The president also boasted about the performance of the US stock market and the benefits of his tax cut bill. Yet neither today’s market performance nor the tax bill will make substantial, long-term improvements in the lives of everyday Americans. The run-up in stock market value predominantly benefits the rich, as 80 percent of US stock value is held by the wealthiest 10 percent of households. Meanwhile, despite Trump’s false claim that “we are finally seeing rising wages,” the average wage of production and non-supervisory workers rose by only four cents in 2017 when adjusted for inflation — a growth rate of just 0.17 percent, below the last four years of wage growth. And the tax bill — which Trump previously justified by saying working- and middle-class taxpayers would “receive the biggest benefit – it won’t even be close” — in fact gives the most to the richest taxpayers. This year, taxpayers making over $1 million will bring home a tax cut 100 times larger than the average tax cut for families in the bottom 80 percent by income. And in 2027, once individual tax cuts expire, nearly 92 million families making less than $200,000 annually will be paying more in taxes.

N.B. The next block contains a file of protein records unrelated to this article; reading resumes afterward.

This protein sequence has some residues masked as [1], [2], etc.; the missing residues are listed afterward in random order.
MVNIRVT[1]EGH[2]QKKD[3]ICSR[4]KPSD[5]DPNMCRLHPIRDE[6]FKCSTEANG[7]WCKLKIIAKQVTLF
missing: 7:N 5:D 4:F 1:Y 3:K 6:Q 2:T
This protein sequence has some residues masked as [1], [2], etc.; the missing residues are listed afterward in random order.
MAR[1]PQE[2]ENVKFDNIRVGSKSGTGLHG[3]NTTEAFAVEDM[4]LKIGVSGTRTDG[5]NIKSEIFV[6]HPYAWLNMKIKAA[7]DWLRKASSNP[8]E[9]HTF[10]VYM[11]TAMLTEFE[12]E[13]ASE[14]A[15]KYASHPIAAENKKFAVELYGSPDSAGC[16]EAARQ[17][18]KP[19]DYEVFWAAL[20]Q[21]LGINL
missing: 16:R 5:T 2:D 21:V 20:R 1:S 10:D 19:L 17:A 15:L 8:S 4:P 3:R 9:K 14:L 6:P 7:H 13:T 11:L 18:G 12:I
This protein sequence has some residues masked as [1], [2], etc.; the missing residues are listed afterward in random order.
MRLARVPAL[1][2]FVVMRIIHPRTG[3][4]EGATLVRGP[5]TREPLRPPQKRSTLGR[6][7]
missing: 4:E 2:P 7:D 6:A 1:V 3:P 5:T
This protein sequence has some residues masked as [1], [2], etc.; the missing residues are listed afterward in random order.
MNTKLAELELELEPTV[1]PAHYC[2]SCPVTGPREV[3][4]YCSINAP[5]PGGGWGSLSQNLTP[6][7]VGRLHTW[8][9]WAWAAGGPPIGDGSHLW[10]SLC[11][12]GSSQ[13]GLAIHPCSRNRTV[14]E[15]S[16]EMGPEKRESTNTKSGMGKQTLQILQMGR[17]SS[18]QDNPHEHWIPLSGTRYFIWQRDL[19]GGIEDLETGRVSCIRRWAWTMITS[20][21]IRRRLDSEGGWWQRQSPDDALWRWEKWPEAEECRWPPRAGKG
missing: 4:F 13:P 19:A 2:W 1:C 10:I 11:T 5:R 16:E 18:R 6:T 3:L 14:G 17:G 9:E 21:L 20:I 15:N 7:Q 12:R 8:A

Viewers also heard Trump boast about one-time bonuses from companies seeking favor with the administration. However, the fact that some of these companies laid off thousands of workers as they were announcing the bonuses failed to make it to the presidential teleprompter.

Trump’s claims during Tuesday night’s speech can’t hide the truth: Month after month, the Trump administration took action to benefit wealthy donors instead of working people. From denying overtime protections for millions of Americans, to raising health insurance premiums, to weakening safety protections for workers, he has continually failed to stand up for those he claims to support. His pledge to lead a new “worker’s party” was a bait-and-switch, and he should be held accountable for this failure.